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Patient representatives' views on patient information in clinical cancer trials

Dellson, Pia LU ; Nilbert, Mef LU and Carlsson, Christina LU (2016) In BMC Health Services Research 16(1).
Abstract
Background: Patient enrolment into clinical trials is based on oral information and informed consent, which includes an information sheet and a consent certificate. The written information should be complete, but at the same time risks being so complex that it may be questioned if a fully informed consent is possible to provide. We explored patient representatives' views and perceptions on the written trial information used in clinical cancer trials. Methods: Written patient information leaflets used in four clinical trials for colorectal cancer were used for the study. The trials included phase I-III trials, randomized and non-randomized trials that evaluated chemotherapy/targeted therapy in the neoadjuvant, adjuvant and palliative... (More)
Background: Patient enrolment into clinical trials is based on oral information and informed consent, which includes an information sheet and a consent certificate. The written information should be complete, but at the same time risks being so complex that it may be questioned if a fully informed consent is possible to provide. We explored patient representatives' views and perceptions on the written trial information used in clinical cancer trials. Methods: Written patient information leaflets used in four clinical trials for colorectal cancer were used for the study. The trials included phase I-III trials, randomized and non-randomized trials that evaluated chemotherapy/targeted therapy in the neoadjuvant, adjuvant and palliative settings. Data were collected through focus groups and were analysed using inductive content analysis. Results: Two major themes emerged: emotional responses and cognitive responses. Subthemes related to the former included individual preferences and perceptions of effect, while subthemes related to the latter were comprehensibility and layout. Based on these observations the patient representatives provided suggestions for improvement, which largely included development of future simplified and more attractive informed consent forms. Conclusions: The emotional and cognitive responses to written patient information reported by patient representatives provides a basis for revised formats in future trials and add to the body of information that support use of plain language, structured text and illustrations to improve the informed consent process and thereby patient enrolment into clinical trials. (Less)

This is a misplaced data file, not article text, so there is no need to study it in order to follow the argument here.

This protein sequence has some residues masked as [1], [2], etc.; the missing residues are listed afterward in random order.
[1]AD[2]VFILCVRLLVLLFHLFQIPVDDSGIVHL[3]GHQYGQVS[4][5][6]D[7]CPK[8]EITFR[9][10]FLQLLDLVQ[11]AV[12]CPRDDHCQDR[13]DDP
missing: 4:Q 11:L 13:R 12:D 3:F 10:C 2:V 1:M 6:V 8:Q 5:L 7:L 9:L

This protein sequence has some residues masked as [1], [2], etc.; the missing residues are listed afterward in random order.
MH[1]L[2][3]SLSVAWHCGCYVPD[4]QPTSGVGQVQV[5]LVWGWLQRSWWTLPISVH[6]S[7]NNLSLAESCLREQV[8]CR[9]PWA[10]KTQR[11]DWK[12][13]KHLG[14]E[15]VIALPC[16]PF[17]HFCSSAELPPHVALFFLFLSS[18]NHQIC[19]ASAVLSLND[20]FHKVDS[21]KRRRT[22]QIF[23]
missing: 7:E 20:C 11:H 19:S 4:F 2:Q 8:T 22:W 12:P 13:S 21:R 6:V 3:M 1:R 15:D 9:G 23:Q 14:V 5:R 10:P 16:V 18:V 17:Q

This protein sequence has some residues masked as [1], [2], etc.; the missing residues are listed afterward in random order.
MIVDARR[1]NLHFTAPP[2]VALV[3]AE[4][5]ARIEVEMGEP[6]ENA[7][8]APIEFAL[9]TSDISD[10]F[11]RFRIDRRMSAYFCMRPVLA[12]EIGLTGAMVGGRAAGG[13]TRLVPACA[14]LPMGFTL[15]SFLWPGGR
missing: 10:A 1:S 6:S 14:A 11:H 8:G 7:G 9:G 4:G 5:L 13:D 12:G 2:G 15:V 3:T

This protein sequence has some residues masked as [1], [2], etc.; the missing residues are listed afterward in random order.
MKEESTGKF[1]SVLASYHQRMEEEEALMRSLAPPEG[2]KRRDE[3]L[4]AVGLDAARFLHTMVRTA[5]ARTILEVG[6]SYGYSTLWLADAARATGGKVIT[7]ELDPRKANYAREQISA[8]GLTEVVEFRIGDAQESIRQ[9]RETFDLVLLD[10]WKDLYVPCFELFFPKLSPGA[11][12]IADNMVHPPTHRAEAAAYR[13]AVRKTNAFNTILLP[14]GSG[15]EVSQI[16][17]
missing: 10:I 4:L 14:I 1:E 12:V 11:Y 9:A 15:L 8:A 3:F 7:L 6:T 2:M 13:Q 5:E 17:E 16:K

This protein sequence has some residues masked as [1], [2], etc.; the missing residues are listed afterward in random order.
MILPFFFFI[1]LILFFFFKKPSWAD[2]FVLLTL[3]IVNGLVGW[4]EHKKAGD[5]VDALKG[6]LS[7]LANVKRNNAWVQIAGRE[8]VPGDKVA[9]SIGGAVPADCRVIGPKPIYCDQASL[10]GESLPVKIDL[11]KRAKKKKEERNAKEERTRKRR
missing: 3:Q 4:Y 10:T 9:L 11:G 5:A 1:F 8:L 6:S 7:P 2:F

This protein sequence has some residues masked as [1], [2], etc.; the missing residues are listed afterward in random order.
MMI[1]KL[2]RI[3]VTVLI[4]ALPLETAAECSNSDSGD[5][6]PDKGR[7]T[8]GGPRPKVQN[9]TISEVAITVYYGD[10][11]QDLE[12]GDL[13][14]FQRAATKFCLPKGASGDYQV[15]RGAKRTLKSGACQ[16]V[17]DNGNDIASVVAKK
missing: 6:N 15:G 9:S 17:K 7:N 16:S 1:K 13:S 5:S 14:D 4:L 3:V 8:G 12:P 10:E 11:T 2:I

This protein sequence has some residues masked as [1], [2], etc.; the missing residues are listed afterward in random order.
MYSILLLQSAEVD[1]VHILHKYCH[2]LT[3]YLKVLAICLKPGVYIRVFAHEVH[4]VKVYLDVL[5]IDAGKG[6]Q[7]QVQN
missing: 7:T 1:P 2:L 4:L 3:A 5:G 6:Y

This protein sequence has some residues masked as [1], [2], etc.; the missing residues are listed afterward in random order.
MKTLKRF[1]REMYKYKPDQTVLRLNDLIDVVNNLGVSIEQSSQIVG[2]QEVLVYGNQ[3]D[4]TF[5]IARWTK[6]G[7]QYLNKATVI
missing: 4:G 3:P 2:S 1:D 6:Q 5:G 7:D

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author
organization
publishing date
type
Contribution to journal
publication status
published
subject
keywords
Clinical trial, Patient information, Cancer, Patient preferences, Layout, Focus group interview
in
BMC Health Services Research
volume
16
issue
1
publisher
BioMed Central
external identifiers
  • wos:000369182000001
  • scopus:84958123189
  • pmid:26831330
ISSN
1472-6963
DOI
10.1186/s12913-016-1272-2
language
English
LU publication?
yes
id
8889d004-b032-4ed4-ac77-e31ed099fd6b (old id 8728597)
date added to LUP
2016-03-01 07:15:00
date last changed
2017-01-01 06:00:32
@article{8889d004-b032-4ed4-ac77-e31ed099fd6b,
  abstract     = {Background: Patient enrolment into clinical trials is based on oral information and informed consent, which includes an information sheet and a consent certificate. The written information should be complete, but at the same time risks being so complex that it may be questioned if a fully informed consent is possible to provide. We explored patient representatives' views and perceptions on the written trial information used in clinical cancer trials. Methods: Written patient information leaflets used in four clinical trials for colorectal cancer were used for the study. The trials included phase I-III trials, randomized and non-randomized trials that evaluated chemotherapy/targeted therapy in the neoadjuvant, adjuvant and palliative settings. Data were collected through focus groups and were analysed using inductive content analysis. Results: Two major themes emerged: emotional responses and cognitive responses. Subthemes related to the former included individual preferences and perceptions of effect, while subthemes related to the latter were comprehensibility and layout. Based on these observations the patient representatives provided suggestions for improvement, which largely included development of future simplified and more attractive informed consent forms. Conclusions: The emotional and cognitive responses to written patient information reported by patient representatives provides a basis for revised formats in future trials and add to the body of information that support use of plain language, structured text and illustrations to improve the informed consent process and thereby patient enrolment into clinical trials.},
  articleno    = {36},
  author       = {Dellson, Pia and Nilbert, Mef and Carlsson, Christina},
  issn         = {1472-6963},
  keyword      = {Clinical trial,Patient information,Cancer,Patient preferences,Layout,Focus group interview},
  language     = {eng},
  number       = {1},
  publisher    = {BioMed Central},
  series       = {BMC Health Services Research},
  title        = {Patient representatives' views on patient information in clinical cancer trials},
  url          = {http://dx.doi.org/10.1186/s12913-016-1272-2},
  volume       = {16},
  year         = {2016},
}